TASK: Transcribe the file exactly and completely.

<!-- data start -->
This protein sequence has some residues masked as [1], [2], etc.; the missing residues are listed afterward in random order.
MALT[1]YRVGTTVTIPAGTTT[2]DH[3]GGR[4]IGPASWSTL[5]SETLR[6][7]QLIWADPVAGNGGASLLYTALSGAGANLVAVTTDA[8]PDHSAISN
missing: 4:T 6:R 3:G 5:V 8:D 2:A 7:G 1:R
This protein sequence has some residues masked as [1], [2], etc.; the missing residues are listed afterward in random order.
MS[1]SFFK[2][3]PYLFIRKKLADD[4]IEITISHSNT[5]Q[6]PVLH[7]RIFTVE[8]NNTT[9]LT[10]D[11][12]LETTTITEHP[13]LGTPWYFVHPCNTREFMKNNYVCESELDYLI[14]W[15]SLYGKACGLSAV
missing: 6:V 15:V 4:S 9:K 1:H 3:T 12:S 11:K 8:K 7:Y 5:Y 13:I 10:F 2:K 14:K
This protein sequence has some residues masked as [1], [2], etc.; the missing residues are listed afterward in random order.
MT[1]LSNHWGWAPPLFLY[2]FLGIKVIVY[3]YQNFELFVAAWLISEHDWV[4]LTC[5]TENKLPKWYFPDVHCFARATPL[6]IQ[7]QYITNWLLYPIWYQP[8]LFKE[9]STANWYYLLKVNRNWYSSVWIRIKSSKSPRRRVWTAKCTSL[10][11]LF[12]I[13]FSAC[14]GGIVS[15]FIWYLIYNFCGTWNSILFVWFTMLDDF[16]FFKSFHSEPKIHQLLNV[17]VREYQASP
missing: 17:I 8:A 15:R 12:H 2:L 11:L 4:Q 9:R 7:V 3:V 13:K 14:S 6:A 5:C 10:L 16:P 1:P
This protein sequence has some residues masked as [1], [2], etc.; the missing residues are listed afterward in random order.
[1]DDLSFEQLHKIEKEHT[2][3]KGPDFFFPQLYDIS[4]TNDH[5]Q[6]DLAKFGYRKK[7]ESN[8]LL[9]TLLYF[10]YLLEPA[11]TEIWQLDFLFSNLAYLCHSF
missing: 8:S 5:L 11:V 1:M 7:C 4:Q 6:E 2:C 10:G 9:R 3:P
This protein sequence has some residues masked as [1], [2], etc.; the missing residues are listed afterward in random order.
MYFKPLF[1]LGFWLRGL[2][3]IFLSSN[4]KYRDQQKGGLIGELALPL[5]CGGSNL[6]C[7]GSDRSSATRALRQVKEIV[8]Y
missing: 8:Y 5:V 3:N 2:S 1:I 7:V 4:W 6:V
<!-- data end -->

This protein sequence has some residues masked as [1], [2], etc.; the missing residues are listed afterward in random order.
MALT[1]YRVGTTVTIPAGTTT[2]DH[3]GGR[4]IGPASWSTL[5]SETLR[6][7]QLIWADPVAGNGGASLLYTALSGAGANLVAVTTDA[8]PDHSAISN
missing: 4:T 6:R 3:G 5:V 8:D 2:A 7:G 1:R
This protein sequence has some residues masked as [1], [2], etc.; the missing residues are listed afterward in random order.
MS[1]SFFK[2][3]PYLFIRKKLADD[4]IEITISHSNT[5]Q[6]PVLH[7]RIFTVE[8]NNTT[9]LT[10]D[11][12]LETTTITEHP[13]LGTPWYFVHPCNTREFMKNNYVCESELDYLI[14]W[15]SLYGKACGLSAV
missing: 6:V 15:V 4:S 9:K 1:H 3:T 12:S 11:K 8:K 7:Y 5:Y 13:I 10:F 2:K 14:K
This protein sequence has some residues masked as [1], [2], etc.; the missing residues are listed afterward in random order.
MT[1]LSNHWGWAPPLFLY[2]FLGIKVIVY[3]YQNFELFVAAWLISEHDWV[4]LTC[5]TENKLPKWYFPDVHCFARATPL[6]IQ[7]QYITNWLLYPIWYQP[8]LFKE[9]STANWYYLLKVNRNWYSSVWIRIKSSKSPRRRVWTAKCTSL[10][11]LF[12]I[13]FSAC[14]GGIVS[15]FIWYLIYNFCGTWNSILFVWFTMLDDF[16]FFKSFHSEPKIHQLLNV[17]VREYQASP
missing: 17:I 8:A 15:R 12:H 2:L 11:L 4:Q 9:R 7:V 3:V 13:K 14:S 6:A 5:C 10:L 16:P 1:P
This protein sequence has some residues masked as [1], [2], etc.; the missing residues are listed afterward in random order.
[1]DDLSFEQLHKIEKEHT[2][3]KGPDFFFPQLYDIS[4]TNDH[5]Q[6]DLAKFGYRKK[7]ESN[8]LL[9]TLLYF[10]YLLEPA[11]TEIWQLDFLFSNLAYLCHSF
missing: 8:S 5:L 11:V 1:M 7:C 4:Q 6:E 2:C 10:G 9:R 3:P
This protein sequence has some residues masked as [1], [2], etc.; the missing residues are listed afterward in random order.
MYFKPLF[1]LGFWLRGL[2][3]IFLSSN[4]KYRDQQKGGLIGELALPL[5]CGGSNL[6]C[7]GSDRSSATRALRQVKEIV[8]Y
missing: 8:Y 5:V 3:N 2:S 1:I 7:V 4:W 6:V